The nuclear receptors PPAR? (encoded by NR1C1) and farnesoid X receptor (FXR, encoded by NR1H4) are activated in the liver in the fasted and fed state, respectively. PPAR? activation induces fatty acid oxidation, while FXR controls bile acid homeostasis, but both nuclear receptors also regulate numerous other metabolic pathways relevant to liver energy balance. Here we review evidence that they function coordinately to control key nutrient pathways, including fatty acid oxidation and gluconeogenesis in the fasted state and lipogenesis and glycolysis in the fed state. We have also recently reported that these receptors have mutually antagonistic impacts on autophagy, which is induced by PPAR? but suppressed by FXR. Secretion of multiple blood proteins is a major drain on liver energy and nutrient resources, and we present preliminary evidence that the liver secretome may be directly suppressed by PPAR?, but induced by FXR. Finally, previous studies demonstrated a striking deficiency in bile acid levels in malnourished mice that is consistent with results in malnourished children. We present evidence that hepatic targets of PPAR? and FXR are dysregulated in chronic undernutrition. We conclude that PPAR? and FXR function coordinately to integrate liver energy balance.


Wimberly H.,Baylor Plaza | Wimberly H.,Yale University | Shee C.,Baylor Plaza | Thornton P.C.,Baylor Plaza | And 4 more authors.
Nature Communications | Year: 2013

Double-stranded DNA ends, often from replication, drive genomic instability, yet their origin in non-replicating cells is unknown. Here we show that transcriptional RNA/DNA hybrids (R-loops) generate DNA ends that underlie stress-induced mutation and amplification. Depleting RNA/DNA hybrids with overproduced RNase HI reduces both genomic changes, indicating RNA/DNA hybrids as intermediates in both. An Mfd requirement and inhibition by translation implicate transcriptional R-loops. R-loops promote instability by generating DNA ends, shown by their dispensability when ends are provided by I-SceI endonuclease. Both R-loops and single-stranded endonuclease TraI are required for end formation, visualized as foci of a fluorescent end-binding protein. The data suggest that R-loops prime replication forks that collapse at single-stranded nicks, producing ends that instigate genomic instability. The results illuminate how DNA ends form in non-replicating cells, identify R-loops as the earliest known mutation/amplification intermediate, and suggest that genomic instability during stress could be targeted to transcribed regions, accelerating adaptation. © 2013 Macmillan Publishers Limited.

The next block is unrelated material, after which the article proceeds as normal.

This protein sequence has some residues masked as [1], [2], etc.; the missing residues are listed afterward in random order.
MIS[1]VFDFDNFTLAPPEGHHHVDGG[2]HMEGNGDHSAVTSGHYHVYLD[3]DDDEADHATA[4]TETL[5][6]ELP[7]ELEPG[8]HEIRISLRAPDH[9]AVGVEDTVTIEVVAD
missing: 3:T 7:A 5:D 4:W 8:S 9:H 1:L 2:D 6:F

PubMed | Baylor Plaza
Type: | Journal: Nature communications | Year: 2013

Double-stranded DNA ends, often from replication, drive genomic instability, yet their origin in non-replicating cells is unknown. Here we show that transcriptional RNA/DNA hybrids (R-loops) generate DNA ends that underlie stress-induced mutation and amplification. Depleting RNA/DNA hybrids with overproduced RNase HI reduces both genomic changes, indicating RNA/DNA hybrids as intermediates in both. An Mfd requirement and inhibition by translation implicate transcriptional R-loops. R-loops promote instability by generating DNA ends, shown by their dispensability when ends are provided by I-SceI endonuclease. Both R-loops and single-stranded endonuclease TraI are required for end formation, visualized as foci of a fluorescent end-binding protein. The data suggest that R-loops prime replication forks that collapse at single-stranded nicks, producing ends that instigate genomic instability. The results illuminate how DNA ends form in non-replicating cells, identify R-loops as the earliest known mutation/amplification intermediate, and suggest that genomic instability during stress could be targeted to transcribed regions, accelerating adaptation.